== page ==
After weeks of mediocre storytelling, Scott Snyder and Brian Azzarello deliver a book that is a reminder of just how fantastic Batman can be. If anything, this issue highlights precisely what has been off about this title for a while now. Starting with Zero Year, with a break during Endgame, this title has been one tremendously long origin story. With Zero Year we got a full year’s worth of Bruce Wayne’s Batman origin and now we’ve transitioned into Gordon’s Batman origin. Unfortunately, it hasn’t been amazing. Origins after origins get remarkably tedious after a while, especially considering the comic book movie industry continues to shove origins down our throats. This issue, on the other hand, does a fantastic job of telling a Batman story, because instead of needing everything to focus on Batman, he can instead be integrated into the story more naturally.
While this issue is relevant to the current arc, and actually helps set up the situation at hand, in most ways it completely overshadows the new status quo. The story follows the case of the mysterious death of a young boy and a young Batman’s need to solve the case quickly. It is handled so well and so tactfully, that this standalone issue is easily one of the best in the entire 44 issue run. Gordon in the Batsuit will never live up to Bruce Wayne in the suit and this issue is a glaring representation of why that is the case. Jock, with Lee Loughridge, absolutely knocks it out of the park on this issue. As good as Greg Capullo is at what he does, Jock’s art took this issue to a different level. This issue was reminiscent of the amazing run Jock and Snyder had in Detective Comics and was a great break from the Gordon/Batman fiasco. 5/5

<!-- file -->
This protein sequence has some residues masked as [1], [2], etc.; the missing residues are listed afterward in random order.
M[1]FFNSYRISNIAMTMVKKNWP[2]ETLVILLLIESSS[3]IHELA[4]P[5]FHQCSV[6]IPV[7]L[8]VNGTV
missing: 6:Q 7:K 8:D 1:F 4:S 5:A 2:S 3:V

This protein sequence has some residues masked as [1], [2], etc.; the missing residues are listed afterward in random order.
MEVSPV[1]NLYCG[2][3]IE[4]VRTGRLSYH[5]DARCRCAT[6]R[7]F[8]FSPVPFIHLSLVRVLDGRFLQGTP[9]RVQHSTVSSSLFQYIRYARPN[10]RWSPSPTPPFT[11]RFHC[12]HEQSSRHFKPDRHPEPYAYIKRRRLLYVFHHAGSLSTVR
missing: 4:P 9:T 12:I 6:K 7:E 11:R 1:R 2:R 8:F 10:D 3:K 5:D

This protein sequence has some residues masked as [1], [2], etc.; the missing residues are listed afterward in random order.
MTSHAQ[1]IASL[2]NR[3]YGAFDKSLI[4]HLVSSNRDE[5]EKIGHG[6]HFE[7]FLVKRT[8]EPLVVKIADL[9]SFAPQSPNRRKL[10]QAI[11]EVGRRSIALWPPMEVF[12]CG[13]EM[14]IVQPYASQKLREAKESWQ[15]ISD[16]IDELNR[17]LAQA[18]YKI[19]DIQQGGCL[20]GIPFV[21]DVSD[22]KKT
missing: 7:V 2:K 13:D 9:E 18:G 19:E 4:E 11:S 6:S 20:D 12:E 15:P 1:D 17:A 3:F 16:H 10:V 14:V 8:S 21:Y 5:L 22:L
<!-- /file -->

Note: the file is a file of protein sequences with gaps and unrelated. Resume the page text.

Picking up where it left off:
Batman is nothing without his supporting cast, his Bat Family. Without them, he would have gone mad years ago. Not only are they what ground him, they’re also what keep him from teetering too far over the edge. Essentially, they keep him from becoming what he fights against. Obviously Gordon doesn’t have that same flaw, however at the same time, it’s ridiculous that Gordon continues to randomly attack every single friend of the real Batman that he comes across. In Red Hood and Arsenal’s case, he may have a semi valid reason, considering the two are outlaws for hire. However, it’s a tad nonsensical for Gordon specifically to be going after them, considering how often the two of them have helped him and Gotham in general. Considering it’s only 4 issues in, the series has been decently entertaining. Roy and Jason’s witty banter is probably the highlight of the series, but otherwise the series could probably do with a tad bit more focus. Currently, it’s nowhere near the same quality as Midnighter or Grayson. 3.5/5
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